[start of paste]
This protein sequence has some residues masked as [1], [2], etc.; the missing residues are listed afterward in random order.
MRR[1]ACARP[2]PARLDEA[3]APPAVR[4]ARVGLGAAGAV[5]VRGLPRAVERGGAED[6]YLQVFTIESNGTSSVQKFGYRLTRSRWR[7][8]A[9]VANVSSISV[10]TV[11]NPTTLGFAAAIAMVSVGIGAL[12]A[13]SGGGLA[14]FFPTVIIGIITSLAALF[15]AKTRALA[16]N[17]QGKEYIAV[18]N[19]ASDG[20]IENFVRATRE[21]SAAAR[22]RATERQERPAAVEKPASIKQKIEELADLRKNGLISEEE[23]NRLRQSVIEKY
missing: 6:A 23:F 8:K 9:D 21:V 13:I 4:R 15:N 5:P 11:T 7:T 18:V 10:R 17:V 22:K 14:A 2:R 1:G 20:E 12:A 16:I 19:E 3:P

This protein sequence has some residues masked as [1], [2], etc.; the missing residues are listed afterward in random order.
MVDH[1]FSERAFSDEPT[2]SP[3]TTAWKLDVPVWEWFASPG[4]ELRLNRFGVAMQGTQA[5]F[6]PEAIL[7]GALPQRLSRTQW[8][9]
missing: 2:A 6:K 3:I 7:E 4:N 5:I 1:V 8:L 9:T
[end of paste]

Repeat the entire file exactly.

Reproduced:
This protein sequence has some residues masked as [1], [2], etc.; the missing residues are listed afterward in random order.
MRR[1]ACARP[2]PARLDEA[3]APPAVR[4]ARVGLGAAGAV[5]VRGLPRAVERGGAED[6]YLQVFTIESNGTSSVQKFGYRLTRSRWR[7][8]A[9]VANVSSISV[10]TV[11]NPTTLGFAAAIAMVSVGIGAL[12]A[13]SGGGLA[14]FFPTVIIGIITSLAALF[15]AKTRALA[16]N[17]QGKEYIAV[18]N[19]ASDG[20]IENFVRATRE[21]SAAAR[22]RATERQERPAAVEKPASIKQKIEELADLRKNGLISEEE[23]NRLRQSVIEKY
missing: 6:A 23:F 8:K 9:D 21:V 13:I 4:R 15:N 5:P 11:T 7:T 18:V 10:R 17:V 22:K 14:A 2:R 1:G 20:E 12:A 16:I 19:E 3:P

This protein sequence has some residues masked as [1], [2], etc.; the missing residues are listed afterward in random order.
MVDH[1]FSERAFSDEPT[2]SP[3]TTAWKLDVPVWEWFASPG[4]ELRLNRFGVAMQGTQA[5]F[6]PEAIL[7]GALPQRLSRTQW[8][9]
missing: 2:A 6:K 3:I 7:E 4:N 5:I 1:V 8:L 9:T